When Stanley Tang was studying at Stanford, he visited a Macaron store. At that time he was passionate about solving problems of small business owners.
While speaking with the owner of the store, Stanley realized that she had this thick booklet of pending orders which people wanted to be delivered, however, was not able to get them delivered. Instead, she ended up delivering a lot of them herself.
Finding this interesting, Stanley interviewed a host of other similar businesses, and realized that almost everyone had this basic, yet unsolved problem.
Stanley deliberated on the idea and wanted to validate it.
In order to do that, he spend an afternoon creating a landing page with online PDF menus and his personal cell phone numbers.
The next day, something unexpected happened. Someone called. They wanted to order Thai food at Alpine Road, Palo Alto. Stanley and friends were pretty surprised but obviously decided to fulfill the order.
Stanley and his friends validated their idea in the coolest way possible.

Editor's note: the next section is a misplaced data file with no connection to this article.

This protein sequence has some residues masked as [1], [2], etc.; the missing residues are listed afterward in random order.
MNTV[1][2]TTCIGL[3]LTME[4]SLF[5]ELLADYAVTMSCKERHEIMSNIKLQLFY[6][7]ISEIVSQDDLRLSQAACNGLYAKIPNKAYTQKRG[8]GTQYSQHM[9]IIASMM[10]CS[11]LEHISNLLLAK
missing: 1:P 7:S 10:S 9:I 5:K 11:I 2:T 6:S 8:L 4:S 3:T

They launched in one hour, had no driver, no algorithms and did not take 6 months building the website. They used Square to charge customers, Google Docs to keep track of orders. In fact at one point of time they were growing so fast, that Square shut down their account on suspicion of money laundering. They were customer support themselves.
What did we learn?
Here are the three things we can learn from the DoorDash (or perhaps PaloAltoDelivery.com example) :
- Test Your Hypothesis Fast
- Launch Faster
- Acquire first, build later
Looking to kick start your own venture?
Hi! This is Misha.
My idea is for other women to get inspired by these actionable tell-all stories and start their own profitable enterprises.
I am hugely inspired by multiple inspirational interview series starters like and have put significant efforts in reaching out to women founders in order to get started.